Despite the inclusion of Indigenous rights in the Canadian Multiculturalism Act, the battle on the reservations, is still a war, still ongoing.
Over land, over oil, over water, over fishing rights, over casinos
Over self determination and survival.
Two symbols of the US of America
After visiting the Statute of Liberty, the ship docks in at Ellis Island.
Tourists as migrants examining migrants as tourists.
As the European migrants could never enter a castle of the old world, they told the architect to build another so migrants could enter the castle of a new America.
But before they could catch the ferry to Little Italy or Little Odessa
They needed to answer some questions like:
Are you a polygamist? Are you an anarchist?
How many stripes are on our flag? How many stars?
Which President freed the slaves?
Are you able to read and write?
The Statue of Liberty
She faces across the water
As if she greets the Immigrants docking on Ellis Island
But as we see in the exhibitions
The ideas of push and pull
The xenophobia and labour fears
Demands to show loyalty for your Liberty
To demonstrate economic mobility and prosperity
Her face tells newcomers of hope and dreams in the USA
Guarding the shores of Manhattan.
Watching from Battery Park and old fortress is an
Donald Trump screams on about a wall between Mexico and the USA, impoverishment and criminalisation of undocumented immigrants, whilst (ex-)President Obama silently deported undocumented migrants and adoptees without citizenship.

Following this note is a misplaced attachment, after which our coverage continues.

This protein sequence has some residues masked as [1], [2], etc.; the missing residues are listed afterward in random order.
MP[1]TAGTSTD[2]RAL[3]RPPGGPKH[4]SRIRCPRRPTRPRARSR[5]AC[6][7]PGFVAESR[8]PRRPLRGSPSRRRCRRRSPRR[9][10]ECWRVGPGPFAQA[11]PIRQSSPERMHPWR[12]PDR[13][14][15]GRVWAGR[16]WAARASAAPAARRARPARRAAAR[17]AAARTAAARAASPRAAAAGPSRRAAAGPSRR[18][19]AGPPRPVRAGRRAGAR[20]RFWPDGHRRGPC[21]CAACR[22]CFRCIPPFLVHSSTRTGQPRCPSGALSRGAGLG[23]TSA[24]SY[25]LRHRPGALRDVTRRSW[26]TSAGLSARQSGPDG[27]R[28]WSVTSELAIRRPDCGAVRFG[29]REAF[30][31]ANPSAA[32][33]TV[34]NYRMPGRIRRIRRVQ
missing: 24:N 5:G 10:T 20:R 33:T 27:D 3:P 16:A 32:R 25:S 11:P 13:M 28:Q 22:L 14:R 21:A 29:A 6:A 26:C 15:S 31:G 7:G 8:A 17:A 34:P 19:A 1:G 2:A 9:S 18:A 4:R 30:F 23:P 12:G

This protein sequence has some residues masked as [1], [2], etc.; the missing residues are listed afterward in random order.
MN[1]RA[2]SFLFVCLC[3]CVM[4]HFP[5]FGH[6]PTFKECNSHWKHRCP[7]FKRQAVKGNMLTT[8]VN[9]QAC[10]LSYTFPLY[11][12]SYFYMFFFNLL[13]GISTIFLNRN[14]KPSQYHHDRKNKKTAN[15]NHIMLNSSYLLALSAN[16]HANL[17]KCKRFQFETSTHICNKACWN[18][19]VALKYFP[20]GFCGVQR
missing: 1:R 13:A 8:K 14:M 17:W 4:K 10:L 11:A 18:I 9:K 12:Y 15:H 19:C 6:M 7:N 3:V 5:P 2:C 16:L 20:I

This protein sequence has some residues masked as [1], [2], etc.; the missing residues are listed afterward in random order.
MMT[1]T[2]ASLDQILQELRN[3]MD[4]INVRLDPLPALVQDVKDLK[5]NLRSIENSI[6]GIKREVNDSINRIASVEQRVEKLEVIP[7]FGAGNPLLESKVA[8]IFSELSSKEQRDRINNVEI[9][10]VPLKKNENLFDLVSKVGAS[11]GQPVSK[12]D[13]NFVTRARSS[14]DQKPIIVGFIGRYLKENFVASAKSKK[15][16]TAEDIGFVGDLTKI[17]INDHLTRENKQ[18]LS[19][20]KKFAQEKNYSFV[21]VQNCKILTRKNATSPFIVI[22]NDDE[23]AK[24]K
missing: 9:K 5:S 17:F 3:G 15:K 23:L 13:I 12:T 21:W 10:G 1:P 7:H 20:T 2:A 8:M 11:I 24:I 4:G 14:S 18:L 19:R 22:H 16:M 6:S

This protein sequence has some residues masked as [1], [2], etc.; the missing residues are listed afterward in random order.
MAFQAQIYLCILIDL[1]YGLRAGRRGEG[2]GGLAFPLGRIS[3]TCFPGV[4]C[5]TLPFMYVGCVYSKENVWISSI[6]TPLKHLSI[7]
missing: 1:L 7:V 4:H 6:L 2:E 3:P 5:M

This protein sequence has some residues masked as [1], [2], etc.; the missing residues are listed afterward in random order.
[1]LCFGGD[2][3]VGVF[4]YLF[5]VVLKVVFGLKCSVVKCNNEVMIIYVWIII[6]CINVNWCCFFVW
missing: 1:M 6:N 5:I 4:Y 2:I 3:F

People like me.
Two war babies meet on Malcom X
Vietnamese Chinese adoptees 4th cousins apart
Find each other
Meet on 135th Street Harlem, NY
She is a creative like me & proud to say “we are blood relatives”
Sometimes taking chances is worth it
To know family
Nuclear is not the gold standard
They can be extended, extended, extended.
It’s how families have always been.
Adoptions are never included in the stories on refugees or migrants.
Adoption is never about dislocation and separated families
Fleeing conflict or dictatorships
But see my narrative on the walls of Ellis Island museum
As part of the greater migration narrative
As a shock
Adoption was just about forever families
To the MET our bodies show colonialism and anthropology as art. Whether you are an Indian, African American slave or Oriental. Our bodies prove race. It justifies the settler colonial society, an environment they have made yet cannot control.
“Melting pot” (USA) or “Mosaic” (Canada) are
both settler terms too.
Diversity. Not only in the adverts but also on the shop floor.
Participation is not just cultural it is economic. Canadian multiculturalism says you are valued and race must not be a barrier to being in the workforce. Diversity is good for business it goes as far to say it is a human right. And I, as the consumer, am valued as a consumer.
At Studio Harlem, the bodies are contemporary. They are the present. They are not a fiction like those at the MET. They are art works by contemporaries. By having “Black is Beautiful”, the Museum not only counters the negative but also affirms “Black Lives Matter”.